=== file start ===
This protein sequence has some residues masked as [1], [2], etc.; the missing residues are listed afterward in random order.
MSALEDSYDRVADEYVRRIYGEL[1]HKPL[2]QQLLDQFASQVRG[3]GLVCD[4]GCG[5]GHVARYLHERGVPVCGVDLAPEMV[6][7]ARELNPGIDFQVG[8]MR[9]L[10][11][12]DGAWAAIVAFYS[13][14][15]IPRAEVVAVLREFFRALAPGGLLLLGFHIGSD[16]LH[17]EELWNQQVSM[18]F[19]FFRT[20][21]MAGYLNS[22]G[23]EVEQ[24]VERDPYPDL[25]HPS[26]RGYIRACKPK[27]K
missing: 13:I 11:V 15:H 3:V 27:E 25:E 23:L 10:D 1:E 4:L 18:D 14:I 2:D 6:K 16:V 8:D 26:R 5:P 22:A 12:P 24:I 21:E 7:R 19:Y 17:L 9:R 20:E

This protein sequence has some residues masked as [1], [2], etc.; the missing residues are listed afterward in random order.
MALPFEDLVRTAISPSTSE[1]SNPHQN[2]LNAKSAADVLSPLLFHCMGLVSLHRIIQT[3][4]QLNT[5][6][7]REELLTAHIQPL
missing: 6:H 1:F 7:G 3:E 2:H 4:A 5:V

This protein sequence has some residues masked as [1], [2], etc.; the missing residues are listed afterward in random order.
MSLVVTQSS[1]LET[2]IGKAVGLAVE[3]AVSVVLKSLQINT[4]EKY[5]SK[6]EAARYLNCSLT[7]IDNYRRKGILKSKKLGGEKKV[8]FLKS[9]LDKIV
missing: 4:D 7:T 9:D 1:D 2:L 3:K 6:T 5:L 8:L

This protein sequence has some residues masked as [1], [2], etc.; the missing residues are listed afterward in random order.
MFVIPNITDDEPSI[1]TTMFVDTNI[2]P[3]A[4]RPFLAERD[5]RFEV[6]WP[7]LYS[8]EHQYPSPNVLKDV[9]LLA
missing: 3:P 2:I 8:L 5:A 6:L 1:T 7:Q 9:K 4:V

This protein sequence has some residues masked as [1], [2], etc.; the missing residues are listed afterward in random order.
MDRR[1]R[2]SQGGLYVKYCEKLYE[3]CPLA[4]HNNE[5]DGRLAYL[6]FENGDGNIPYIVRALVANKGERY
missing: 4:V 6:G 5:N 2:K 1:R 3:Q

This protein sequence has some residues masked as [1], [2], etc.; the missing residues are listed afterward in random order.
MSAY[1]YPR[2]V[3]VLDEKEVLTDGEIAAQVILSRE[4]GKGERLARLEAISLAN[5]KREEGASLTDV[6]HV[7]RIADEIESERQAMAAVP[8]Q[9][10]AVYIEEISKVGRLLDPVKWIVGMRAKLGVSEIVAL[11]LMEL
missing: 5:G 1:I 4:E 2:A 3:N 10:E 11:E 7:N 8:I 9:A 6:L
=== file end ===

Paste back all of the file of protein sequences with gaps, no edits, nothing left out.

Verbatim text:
This protein sequence has some residues masked as [1], [2], etc.; the missing residues are listed afterward in random order.
MSALEDSYDRVADEYVRRIYGEL[1]HKPL[2]QQLLDQFASQVRG[3]GLVCD[4]GCG[5]GHVARYLHERGVPVCGVDLAPEMV[6][7]ARELNPGIDFQVG[8]MR[9]L[10][11][12]DGAWAAIVAFYS[13][14][15]IPRAEVVAVLREFFRALAPGGLLLLGFHIGSD[16]LH[17]EELWNQQVSM[18]F[19]FFRT[20][21]MAGYLNS[22]G[23]EVEQ[24]VERDPYPDL[25]HPS[26]RGYIRACKPK[27]K
missing: 13:I 11:V 15:H 3:V 27:E 25:E 23:L 10:D 1:E 4:L 18:D 14:I 2:D 6:K 16:V 8:D 26:R 5:P 22:A 12:P 24:I 21:E 7:R 19:Y 17:L 9:R 20:E

This protein sequence has some residues masked as [1], [2], etc.; the missing residues are listed afterward in random order.
MALPFEDLVRTAISPSTSE[1]SNPHQN[2]LNAKSAADVLSPLLFHCMGLVSLHRIIQT[3][4]QLNT[5][6][7]REELLTAHIQPL
missing: 6:H 1:F 7:G 3:E 2:H 4:A 5:V

This protein sequence has some residues masked as [1], [2], etc.; the missing residues are listed afterward in random order.
MSLVVTQSS[1]LET[2]IGKAVGLAVE[3]AVSVVLKSLQINT[4]EKY[5]SK[6]EAARYLNCSLT[7]IDNYRRKGILKSKKLGGEKKV[8]FLKS[9]LDKIV
missing: 4:D 7:T 9:D 1:D 2:L 3:K 6:T 5:L 8:L

This protein sequence has some residues masked as [1], [2], etc.; the missing residues are listed afterward in random order.
MFVIPNITDDEPSI[1]TTMFVDTNI[2]P[3]A[4]RPFLAERD[5]RFEV[6]WP[7]LYS[8]EHQYPSPNVLKDV[9]LLA
missing: 3:P 2:I 8:L 5:A 6:L 1:T 7:Q 9:K 4:V

This protein sequence has some residues masked as [1], [2], etc.; the missing residues are listed afterward in random order.
MDRR[1]R[2]SQGGLYVKYCEKLYE[3]CPLA[4]HNNE[5]DGRLAYL[6]FENGDGNIPYIVRALVANKGERY
missing: 4:V 6:G 5:N 2:K 1:R 3:Q

This protein sequence has some residues masked as [1], [2], etc.; the missing residues are listed afterward in random order.
MSAY[1]YPR[2]V[3]VLDEKEVLTDGEIAAQVILSRE[4]GKGERLARLEAISLAN[5]KREEGASLTDV[6]HV[7]RIADEIESERQAMAAVP[8]Q[9][10]AVYIEEISKVGRLLDPVKWIVGMRAKLGVSEIVAL[11]LMEL
missing: 5:G 1:I 4:E 2:A 3:N 10:E 11:E 7:N 8:I 9:A 6:L